Evan Soltas
May 20, 2012

The Emerging 'NGDP Coalition'

NGDP targeting is rising as an intellectual force in the monetary policy debate. We know this. But what's really fascinating to me is how this rise is happening. It's not only organic -- Lars Christensen in The Economist called market monetarism "the first economic school of thought to be born in the blogosphere" -- but it's begun to unite the varying factions of economists in a way I find truly remarkable.

This is one of the signs of a world-changing idea: that everyone who has seriously considered it has lined up behind the idea, regardless of their other intellectual leanings.

The Left is coming around. Brad DeLong, one of the loudest voices of the economic blogosphere, wrote: "Target the path of nominal GDP, people!" DeLong also endorsed it at the Economic Bloggers Forum in Kansas City, which I covered here. Paul Krugman gave it the thumbs-up in a blog post here, too. Christina Romer also wrote in The New York Times calling for NGDP targeting, telling Ben Bernanke that it's time for his "Volcker moment." Matt Yglesias of Slate is also solidly behind NGDP targeting. I'm sure there are legions of others, but the point is that NGDP targeting has won (or is winning) the Left solidly.

The fascinating part is that NGDP targeting is also winning the Right. Scott Sumner, first and foremost, leads the charge -- even while he disagrees with the Left on other issues, especially income and capital gains taxation. David Glasner, Ramesh Ponnuru, Josh Barro, and yours truly. Greg Mankiw and Robert Hall also have old favorable papers in support of nominal income targeting, and even F. A. Hayek supported NGDP targeting.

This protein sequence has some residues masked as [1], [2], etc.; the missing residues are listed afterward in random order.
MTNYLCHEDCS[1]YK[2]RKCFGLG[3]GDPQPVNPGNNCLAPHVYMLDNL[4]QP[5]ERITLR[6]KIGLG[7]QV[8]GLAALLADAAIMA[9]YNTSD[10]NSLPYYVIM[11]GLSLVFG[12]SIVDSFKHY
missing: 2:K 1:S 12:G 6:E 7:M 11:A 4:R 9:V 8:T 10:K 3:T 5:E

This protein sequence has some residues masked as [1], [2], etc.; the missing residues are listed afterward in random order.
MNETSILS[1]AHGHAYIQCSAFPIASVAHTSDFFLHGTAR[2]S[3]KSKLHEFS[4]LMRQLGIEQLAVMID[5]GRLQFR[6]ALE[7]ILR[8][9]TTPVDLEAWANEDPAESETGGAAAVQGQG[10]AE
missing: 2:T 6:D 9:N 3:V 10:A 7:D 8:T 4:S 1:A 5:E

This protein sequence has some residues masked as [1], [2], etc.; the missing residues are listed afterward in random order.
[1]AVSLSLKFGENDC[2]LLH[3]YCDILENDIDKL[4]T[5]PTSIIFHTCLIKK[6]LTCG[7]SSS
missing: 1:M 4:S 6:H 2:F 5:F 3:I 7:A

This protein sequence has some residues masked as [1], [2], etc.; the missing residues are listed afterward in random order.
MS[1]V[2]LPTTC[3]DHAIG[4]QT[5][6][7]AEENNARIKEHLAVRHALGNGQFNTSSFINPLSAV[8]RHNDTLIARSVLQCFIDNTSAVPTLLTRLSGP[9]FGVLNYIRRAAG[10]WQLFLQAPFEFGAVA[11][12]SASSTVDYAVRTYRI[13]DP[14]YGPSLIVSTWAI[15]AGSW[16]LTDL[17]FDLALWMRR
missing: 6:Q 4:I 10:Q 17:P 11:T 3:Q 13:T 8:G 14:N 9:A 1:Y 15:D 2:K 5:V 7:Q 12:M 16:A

So what is it about NGDP targeting that gives it this ability to transcend intellectual divides? It's not that it's merely a good idea -- there are many such good ideas which remain the province of more or less exclusively the Right or Left, or dwelled on one side for long periods of time. What makes this idea immune?

I think it's because NGDP targeting has (perhaps accidentally) stumbled upon the one common point between the macroeconomic philosophy of the Left and Right. This means that both sides like it for different reasons; in particular, Left and Right market monetarists use noticeably different language to argue the idea to their respective sides, but when we come together, we share a common vocabulary.

The Left likes it, I think, because they see it as a means to realize Keynes' desire for aggregate demand stability. NGDP falls when AD falls; it need not change from real shocks, i.e. those which change aggregate supply. What's also going on is an understanding that additional fiscal stimulus won't be happening anytime soon. Given that NGDP targeting embraces the goal of aggregate demand stability, it really isn't that much of a jump for the Left. It's merely a question of which means -- monetary or fiscal policy -- is better purposed to that end.

The Right likes it because (1) it's a monetary policy rule and (2) it solves the recession problem without fiscal policy. Rules-based monetary policy has been one of the greatest goals of the Right for the last fifty-odd years: first Milton Friedman's monetarism, focused on stable growth in monetary aggregates like M1; then inflation targeting, now in effect at the Fed; and now NGDP targeting. And rules, properly done, make sense -- expectations trump everything during the medium-run, and so unstable nominal income expectations are ruinous, and the central bank's commitment problem proves deadly for monetary policy in liquidity traps without a rule. Second, I think it's fair to say that the Right loathes activist fiscal policy -- we think it's wasteful and corrupting, worry about big government "ratchet effects," and think it creates policy uncertainty.

NGDP targeting is here to stay in the policy debate, even if it takes years before central banks officially embrace such rules. Many good ideas are owned by one side, but the reason why NGDP targeting has built (and continues to build) such a coalition is because in its message, both sides hear their own.